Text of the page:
An RSS feed (“Really Simple Syndication”) is a stream of data that gets updated every time something new is added to the webpage(s) it tracks. For example, a blog’s feed will contain all newly published articles.
The usefulness of this tool is that it allows specialised programs or applications—RSS readers—to automatically check multiple websites for updates, based on the list of RSS subscriptions. The user gets all new information in a centralised place—the RSS reader application—rather than manually visiting every single website.
To subscribe, the user will typically have to copy the RSS feed’s link into their RSS reader’s appropriate place. Most applications/services make this straightforward. Note that “subscribe” is just a standard copy-paste of a link. You do not share private information with the website that provides the RSS feed.
Pro tip: RSS is best suited for following websites that do not post updates very often, like personal blogs. Never miss the occasional publication. Conversely, RSS is not ideal for tracking high frequency sites, such as news outlets. The sheer volume of publications will quickly become overwhelming. Keep the list of RSS subscriptions limited to the type of content you do not want to miss.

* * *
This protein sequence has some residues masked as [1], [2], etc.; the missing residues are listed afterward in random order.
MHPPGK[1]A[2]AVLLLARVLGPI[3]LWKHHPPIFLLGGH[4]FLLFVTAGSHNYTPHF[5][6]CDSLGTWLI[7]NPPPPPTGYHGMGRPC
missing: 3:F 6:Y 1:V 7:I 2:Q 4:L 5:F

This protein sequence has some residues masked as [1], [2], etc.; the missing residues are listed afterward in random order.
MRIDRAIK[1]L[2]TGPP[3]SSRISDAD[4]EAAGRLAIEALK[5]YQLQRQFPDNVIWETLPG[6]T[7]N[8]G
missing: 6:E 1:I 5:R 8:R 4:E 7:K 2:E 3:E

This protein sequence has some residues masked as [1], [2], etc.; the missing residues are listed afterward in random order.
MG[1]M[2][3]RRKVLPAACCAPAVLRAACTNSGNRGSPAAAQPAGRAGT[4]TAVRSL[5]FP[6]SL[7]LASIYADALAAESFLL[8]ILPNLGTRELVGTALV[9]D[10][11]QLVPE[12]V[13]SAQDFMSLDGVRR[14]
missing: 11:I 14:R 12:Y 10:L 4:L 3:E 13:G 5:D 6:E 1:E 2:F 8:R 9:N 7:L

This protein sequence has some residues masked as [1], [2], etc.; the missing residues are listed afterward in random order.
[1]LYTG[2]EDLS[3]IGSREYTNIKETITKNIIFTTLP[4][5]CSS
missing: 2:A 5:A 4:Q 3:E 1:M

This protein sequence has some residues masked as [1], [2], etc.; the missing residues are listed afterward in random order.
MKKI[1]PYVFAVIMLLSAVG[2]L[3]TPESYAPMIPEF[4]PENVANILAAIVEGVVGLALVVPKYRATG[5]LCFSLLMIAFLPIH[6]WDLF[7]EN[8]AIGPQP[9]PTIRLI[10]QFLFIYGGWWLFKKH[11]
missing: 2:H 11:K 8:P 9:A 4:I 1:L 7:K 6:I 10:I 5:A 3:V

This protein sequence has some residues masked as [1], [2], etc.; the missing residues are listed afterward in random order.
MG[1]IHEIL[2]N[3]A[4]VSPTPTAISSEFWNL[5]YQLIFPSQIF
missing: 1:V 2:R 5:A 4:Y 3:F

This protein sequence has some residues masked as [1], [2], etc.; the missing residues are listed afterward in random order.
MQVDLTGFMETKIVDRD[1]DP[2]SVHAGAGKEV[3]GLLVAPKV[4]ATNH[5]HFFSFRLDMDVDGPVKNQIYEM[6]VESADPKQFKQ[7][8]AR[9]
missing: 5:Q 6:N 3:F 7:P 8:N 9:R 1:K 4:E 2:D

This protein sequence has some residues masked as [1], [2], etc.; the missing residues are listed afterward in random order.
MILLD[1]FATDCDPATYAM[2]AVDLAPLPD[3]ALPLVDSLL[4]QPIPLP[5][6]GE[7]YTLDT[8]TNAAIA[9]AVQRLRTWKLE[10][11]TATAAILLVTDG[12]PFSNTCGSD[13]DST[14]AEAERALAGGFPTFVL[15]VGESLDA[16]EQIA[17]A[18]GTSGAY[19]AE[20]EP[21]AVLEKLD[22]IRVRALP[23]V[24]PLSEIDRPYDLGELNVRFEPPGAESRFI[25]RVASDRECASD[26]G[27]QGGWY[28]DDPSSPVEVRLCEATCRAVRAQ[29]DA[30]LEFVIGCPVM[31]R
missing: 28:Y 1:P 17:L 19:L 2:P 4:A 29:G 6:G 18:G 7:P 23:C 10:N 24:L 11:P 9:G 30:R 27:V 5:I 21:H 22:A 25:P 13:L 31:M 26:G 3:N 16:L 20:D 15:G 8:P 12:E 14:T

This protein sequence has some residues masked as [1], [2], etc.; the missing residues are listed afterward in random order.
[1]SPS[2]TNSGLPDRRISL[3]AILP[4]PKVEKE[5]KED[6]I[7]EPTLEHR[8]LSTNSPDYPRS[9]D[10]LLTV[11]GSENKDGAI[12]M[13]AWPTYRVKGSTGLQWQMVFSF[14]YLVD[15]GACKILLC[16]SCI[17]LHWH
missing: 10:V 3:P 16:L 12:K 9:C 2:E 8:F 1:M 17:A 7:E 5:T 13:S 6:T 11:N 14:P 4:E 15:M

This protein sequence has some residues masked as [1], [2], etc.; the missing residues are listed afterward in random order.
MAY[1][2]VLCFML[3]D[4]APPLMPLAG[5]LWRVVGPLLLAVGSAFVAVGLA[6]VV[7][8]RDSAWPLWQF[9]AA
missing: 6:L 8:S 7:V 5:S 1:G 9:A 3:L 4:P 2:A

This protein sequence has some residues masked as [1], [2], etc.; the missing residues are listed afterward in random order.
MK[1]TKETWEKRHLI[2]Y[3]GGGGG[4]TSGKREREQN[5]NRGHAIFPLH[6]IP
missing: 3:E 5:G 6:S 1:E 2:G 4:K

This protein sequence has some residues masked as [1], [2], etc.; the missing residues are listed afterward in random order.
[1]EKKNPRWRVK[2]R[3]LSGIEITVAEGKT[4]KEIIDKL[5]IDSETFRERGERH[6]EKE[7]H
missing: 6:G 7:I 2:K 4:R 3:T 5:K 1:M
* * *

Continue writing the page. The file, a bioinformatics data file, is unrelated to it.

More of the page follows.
RSS feeds on protesilaos.com
There are several types of regular updates on this website. Each has its own feed, as it caters to a different audience.
- News and announcements
- Political writings
- Seminars on politics
- Coding blog
- Πολιτικές αναλύσεις (political writings in Greek)
- Σημειώσεις περί του τρόπου ζωής (writings in Greek about the mode of living)
- Master feed (captures every new publication)
I am not on social media, nor do I care about email marketing. RSS is the only way you will hear from me.